Jerry Lewis

Denny Hatch is the author of six books on marketing and four novels, and is a direct marketing writer, designer and consultant. His latest book is “Write Everything Right!” Visit him at dennyhatch.com.

For several weeks during May and June, a series of wildly exciting full-page ads ran in The Philadelphia Inquirer for a seminar titled GET MOTIVATED! to be held in the massive Wachovia Center, home of the Philadelphia Flyers (hockey) and 76ers (basketball).

Among the speakers with star power were Gen. Colin Powell, Rudy Giuliani, Steve Forbes, Zig Ziglar and Philadelphia Eagles quarterback Donovan McNabb. The cost:

Only $4.95 PER PERSON. Or Send Your Entire Office for Only $19! That’s almost free! Admission at the door: $225 per person. Call immediately to take advantage of this limited time offer.

After seeing this ad three or four times, I did the math. The Wachovia Center seats a maximum of 22,000 people. If completely sold out at $4.95, gross revenue would be $108,900.

That amount would be completely eaten up by speakers' fees. Colin Powell: $100,000 plus private jet. Rudy Giuliani: avg. $80,000. Zig Ziglar: $25,000 to $50,000. Donovan McNabb: $20,000 to $30,000. I could not find Steve Forbes’ fee on the Internet, but it has to be at least $50,000.

The “GET MOTIVATED! Workbook” was an additional $4.99, so the final tally for me was $10 and change (tax). A full house at $10 each would generate $220,000. But speakers’ fees, hall rental, staff, audio-visual, etc., would create serious negative cash flow.

I smelled a rat and decided to sign up.

When I saw that the 2008 rate for a speech by Larry Summers was $45,000 to $135,000, I got to thinking.

Out of curiosity, I started prowling the various Web sites of speakers' bureaus and came to six conclusions:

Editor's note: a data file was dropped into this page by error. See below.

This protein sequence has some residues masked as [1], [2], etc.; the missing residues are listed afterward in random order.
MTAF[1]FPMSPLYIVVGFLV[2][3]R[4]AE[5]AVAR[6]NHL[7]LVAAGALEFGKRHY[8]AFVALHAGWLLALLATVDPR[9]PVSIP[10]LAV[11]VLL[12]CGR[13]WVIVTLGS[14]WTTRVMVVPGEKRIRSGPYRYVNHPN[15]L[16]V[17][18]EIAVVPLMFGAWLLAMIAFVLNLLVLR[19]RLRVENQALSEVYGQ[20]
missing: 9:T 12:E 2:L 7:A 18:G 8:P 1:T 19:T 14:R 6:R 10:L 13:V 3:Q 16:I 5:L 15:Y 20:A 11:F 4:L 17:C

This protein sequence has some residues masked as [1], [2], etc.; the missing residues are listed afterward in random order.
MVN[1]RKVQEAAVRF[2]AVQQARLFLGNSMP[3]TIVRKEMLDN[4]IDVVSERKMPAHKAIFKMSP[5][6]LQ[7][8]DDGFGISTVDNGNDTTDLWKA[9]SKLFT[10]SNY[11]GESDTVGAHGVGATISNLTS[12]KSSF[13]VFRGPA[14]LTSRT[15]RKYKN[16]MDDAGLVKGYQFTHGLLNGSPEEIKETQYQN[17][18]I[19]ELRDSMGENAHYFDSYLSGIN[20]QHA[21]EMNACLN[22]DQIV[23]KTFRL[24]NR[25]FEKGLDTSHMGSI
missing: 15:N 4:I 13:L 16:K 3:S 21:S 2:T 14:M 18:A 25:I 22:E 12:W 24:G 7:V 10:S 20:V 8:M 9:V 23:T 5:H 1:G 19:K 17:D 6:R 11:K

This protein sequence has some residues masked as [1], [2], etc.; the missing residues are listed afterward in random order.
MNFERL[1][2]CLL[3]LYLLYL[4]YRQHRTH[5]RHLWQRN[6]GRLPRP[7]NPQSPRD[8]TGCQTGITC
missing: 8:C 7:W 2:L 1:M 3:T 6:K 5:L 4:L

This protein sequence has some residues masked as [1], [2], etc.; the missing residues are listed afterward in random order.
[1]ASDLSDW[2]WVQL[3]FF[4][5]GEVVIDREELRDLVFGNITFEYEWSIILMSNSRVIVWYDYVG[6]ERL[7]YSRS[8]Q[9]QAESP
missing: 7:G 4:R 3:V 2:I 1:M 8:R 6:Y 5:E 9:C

1. It seems everybody in the world is available for speeches. Included are political and show business stars, second and third bananas, and hundreds upon hundreds of people I never heard of.
  2. All of these people—luminaries and nobodies—get fees from $1,000 to $1 million, plus expenses.
  3. I used to make a lot of speeches, and all I ever got was expenses and a plaque with my name engraved on it.
  4. I was a damned fool. I was as much a nobody as anybody else and could've picked up some dough if I'd just asked.
  5. If someone invites you to make a speech, think about asking for an honorarium at the very least, if not a fat fee, plus expenses. For Colin Powell, expenses include a private jet along with his $100,000 fee.
  6. The worst that can happen is that no money in the budget exists for fees or expenses. If you refuse, someone will replace you.

Cartoon Network's amazing unique selling proposition Sept. 22, 2005, Vol. 1, Issue #33 IN THE NEWS Don't touch that dial! Not unless you want your children to grow up to be clueless, sad-sack 40-year-old virgins. That's pretty much the message Cartoon Network is sending parents as it launches its new block of programming, "Tickle U," as in University: two hours of cartoons on weekday mornings that will ostensibly help preschoolers develop a sense of humor, without which they will lead a sad and lonely life. --Lenore Skenaky "TV telling kids what's funny? It's laughable." New

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